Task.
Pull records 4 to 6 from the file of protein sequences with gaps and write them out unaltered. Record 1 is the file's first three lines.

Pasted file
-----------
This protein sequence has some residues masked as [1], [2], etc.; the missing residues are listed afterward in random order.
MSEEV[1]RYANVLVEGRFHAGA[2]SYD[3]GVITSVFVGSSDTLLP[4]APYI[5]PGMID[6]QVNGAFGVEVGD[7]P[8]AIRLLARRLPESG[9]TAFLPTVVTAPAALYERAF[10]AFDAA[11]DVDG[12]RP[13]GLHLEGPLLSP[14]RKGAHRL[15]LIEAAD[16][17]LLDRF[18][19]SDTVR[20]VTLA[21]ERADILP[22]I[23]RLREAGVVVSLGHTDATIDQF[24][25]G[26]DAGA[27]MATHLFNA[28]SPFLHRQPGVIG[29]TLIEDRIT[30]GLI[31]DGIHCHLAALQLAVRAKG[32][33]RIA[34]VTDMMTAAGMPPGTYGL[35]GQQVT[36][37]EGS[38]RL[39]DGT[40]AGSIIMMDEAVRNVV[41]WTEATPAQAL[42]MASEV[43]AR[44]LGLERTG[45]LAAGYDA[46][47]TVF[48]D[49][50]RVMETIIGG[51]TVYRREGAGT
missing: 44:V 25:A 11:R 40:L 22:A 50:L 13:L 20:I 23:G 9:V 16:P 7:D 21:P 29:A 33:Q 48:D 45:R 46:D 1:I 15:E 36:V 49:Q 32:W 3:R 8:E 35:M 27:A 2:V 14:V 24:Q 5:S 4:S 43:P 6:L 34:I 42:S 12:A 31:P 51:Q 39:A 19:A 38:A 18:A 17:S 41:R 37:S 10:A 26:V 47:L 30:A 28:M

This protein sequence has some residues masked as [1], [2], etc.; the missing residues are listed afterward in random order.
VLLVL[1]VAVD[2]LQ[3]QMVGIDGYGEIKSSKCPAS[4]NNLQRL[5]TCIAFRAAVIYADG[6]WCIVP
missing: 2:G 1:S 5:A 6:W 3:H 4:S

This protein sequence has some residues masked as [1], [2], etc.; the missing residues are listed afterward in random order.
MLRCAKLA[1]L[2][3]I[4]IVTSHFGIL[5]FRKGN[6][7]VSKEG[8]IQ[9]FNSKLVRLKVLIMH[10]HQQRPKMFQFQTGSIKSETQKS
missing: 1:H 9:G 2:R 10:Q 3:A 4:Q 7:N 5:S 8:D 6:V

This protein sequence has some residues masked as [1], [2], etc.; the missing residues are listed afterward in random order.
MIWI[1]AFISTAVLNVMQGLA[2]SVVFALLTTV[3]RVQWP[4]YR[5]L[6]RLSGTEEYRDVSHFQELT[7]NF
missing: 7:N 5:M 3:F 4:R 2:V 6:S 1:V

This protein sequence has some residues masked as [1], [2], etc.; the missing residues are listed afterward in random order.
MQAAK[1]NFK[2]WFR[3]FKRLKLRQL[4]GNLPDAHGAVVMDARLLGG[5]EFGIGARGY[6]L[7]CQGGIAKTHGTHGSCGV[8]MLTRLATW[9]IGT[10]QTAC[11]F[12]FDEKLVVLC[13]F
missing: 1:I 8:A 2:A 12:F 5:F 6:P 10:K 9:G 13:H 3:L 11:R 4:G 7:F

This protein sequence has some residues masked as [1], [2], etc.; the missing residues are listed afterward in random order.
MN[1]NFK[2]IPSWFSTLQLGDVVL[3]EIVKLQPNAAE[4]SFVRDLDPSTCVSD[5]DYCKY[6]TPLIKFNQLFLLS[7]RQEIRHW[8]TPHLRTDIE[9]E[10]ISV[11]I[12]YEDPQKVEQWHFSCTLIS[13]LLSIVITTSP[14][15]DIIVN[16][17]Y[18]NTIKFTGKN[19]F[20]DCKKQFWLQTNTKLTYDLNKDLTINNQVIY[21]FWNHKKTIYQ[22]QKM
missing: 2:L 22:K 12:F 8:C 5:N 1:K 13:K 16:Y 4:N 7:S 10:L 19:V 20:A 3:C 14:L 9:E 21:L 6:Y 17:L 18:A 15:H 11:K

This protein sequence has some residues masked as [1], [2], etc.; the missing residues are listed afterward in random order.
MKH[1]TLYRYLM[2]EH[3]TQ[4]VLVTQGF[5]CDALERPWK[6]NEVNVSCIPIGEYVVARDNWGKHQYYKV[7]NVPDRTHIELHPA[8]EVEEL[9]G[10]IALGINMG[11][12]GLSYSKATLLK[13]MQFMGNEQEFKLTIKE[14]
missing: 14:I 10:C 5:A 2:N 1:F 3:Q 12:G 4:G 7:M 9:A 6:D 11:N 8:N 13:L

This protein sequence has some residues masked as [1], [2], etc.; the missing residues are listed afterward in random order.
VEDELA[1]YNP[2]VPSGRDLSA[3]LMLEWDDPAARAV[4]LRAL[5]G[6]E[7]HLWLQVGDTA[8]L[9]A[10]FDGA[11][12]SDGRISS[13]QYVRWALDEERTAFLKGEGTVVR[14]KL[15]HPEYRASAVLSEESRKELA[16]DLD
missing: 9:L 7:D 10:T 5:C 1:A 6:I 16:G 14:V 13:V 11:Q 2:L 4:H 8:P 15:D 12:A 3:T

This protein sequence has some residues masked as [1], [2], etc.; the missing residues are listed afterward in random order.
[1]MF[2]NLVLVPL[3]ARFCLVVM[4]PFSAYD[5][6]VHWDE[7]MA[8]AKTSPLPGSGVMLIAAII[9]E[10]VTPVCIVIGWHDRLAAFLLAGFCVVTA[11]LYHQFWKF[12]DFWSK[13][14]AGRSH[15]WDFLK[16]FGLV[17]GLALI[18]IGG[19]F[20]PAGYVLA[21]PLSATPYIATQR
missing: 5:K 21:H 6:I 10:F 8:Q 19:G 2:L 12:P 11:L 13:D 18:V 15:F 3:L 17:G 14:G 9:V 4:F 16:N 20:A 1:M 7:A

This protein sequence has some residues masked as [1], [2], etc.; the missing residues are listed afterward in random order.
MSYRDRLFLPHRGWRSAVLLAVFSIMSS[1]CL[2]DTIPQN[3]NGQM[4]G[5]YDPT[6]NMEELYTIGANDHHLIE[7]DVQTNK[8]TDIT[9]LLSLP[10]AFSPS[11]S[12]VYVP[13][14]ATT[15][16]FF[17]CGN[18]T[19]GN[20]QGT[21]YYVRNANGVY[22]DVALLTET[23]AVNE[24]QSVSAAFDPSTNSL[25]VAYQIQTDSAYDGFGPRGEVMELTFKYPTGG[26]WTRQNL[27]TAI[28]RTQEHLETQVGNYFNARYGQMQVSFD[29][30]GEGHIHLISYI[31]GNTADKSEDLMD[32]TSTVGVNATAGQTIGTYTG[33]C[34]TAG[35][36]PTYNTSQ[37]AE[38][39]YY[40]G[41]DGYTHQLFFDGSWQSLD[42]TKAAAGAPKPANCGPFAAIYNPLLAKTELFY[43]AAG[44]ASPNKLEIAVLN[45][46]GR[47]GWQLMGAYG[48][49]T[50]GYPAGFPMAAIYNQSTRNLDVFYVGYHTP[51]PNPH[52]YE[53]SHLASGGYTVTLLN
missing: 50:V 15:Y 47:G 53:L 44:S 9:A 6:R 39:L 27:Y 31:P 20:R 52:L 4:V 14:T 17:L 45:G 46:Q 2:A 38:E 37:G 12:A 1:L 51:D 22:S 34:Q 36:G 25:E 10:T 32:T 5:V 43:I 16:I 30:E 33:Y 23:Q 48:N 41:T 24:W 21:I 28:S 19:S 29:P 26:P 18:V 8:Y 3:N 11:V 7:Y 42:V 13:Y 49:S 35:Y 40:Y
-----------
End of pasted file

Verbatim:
This protein sequence has some residues masked as [1], [2], etc.; the missing residues are listed afterward in random order.
MIWI[1]AFISTAVLNVMQGLA[2]SVVFALLTTV[3]RVQWP[4]YR[5]L[6]RLSGTEEYRDVSHFQELT[7]NF
missing: 7:N 5:M 3:F 4:R 2:V 6:S 1:V

This protein sequence has some residues masked as [1], [2], etc.; the missing residues are listed afterward in random order.
MQAAK[1]NFK[2]WFR[3]FKRLKLRQL[4]GNLPDAHGAVVMDARLLGG[5]EFGIGARGY[6]L[7]CQGGIAKTHGTHGSCGV[8]MLTRLATW[9]IGT[10]QTAC[11]F[12]FDEKLVVLC[13]F
missing: 1:I 8:A 2:A 12:F 5:F 6:P 10:K 9:G 13:H 3:L 11:R 4:G 7:F

This protein sequence has some residues masked as [1], [2], etc.; the missing residues are listed afterward in random order.
MN[1]NFK[2]IPSWFSTLQLGDVVL[3]EIVKLQPNAAE[4]SFVRDLDPSTCVSD[5]DYCKY[6]TPLIKFNQLFLLS[7]RQEIRHW[8]TPHLRTDIE[9]E[10]ISV[11]I[12]YEDPQKVEQWHFSCTLIS[13]LLSIVITTSP[14][15]DIIVN[16][17]Y[18]NTIKFTGKN[19]F[20]DCKKQFWLQTNTKLTYDLNKDLTINNQVIY[21]FWNHKKTIYQ[22]QKM
missing: 2:L 22:K 12:F 8:C 5:N 1:K 13:K 16:Y 4:N 7:S 10:L 19:V 20:A 3:C 14:L 9:E 21:L 6:Y 17:L 18:A 15:H 11:K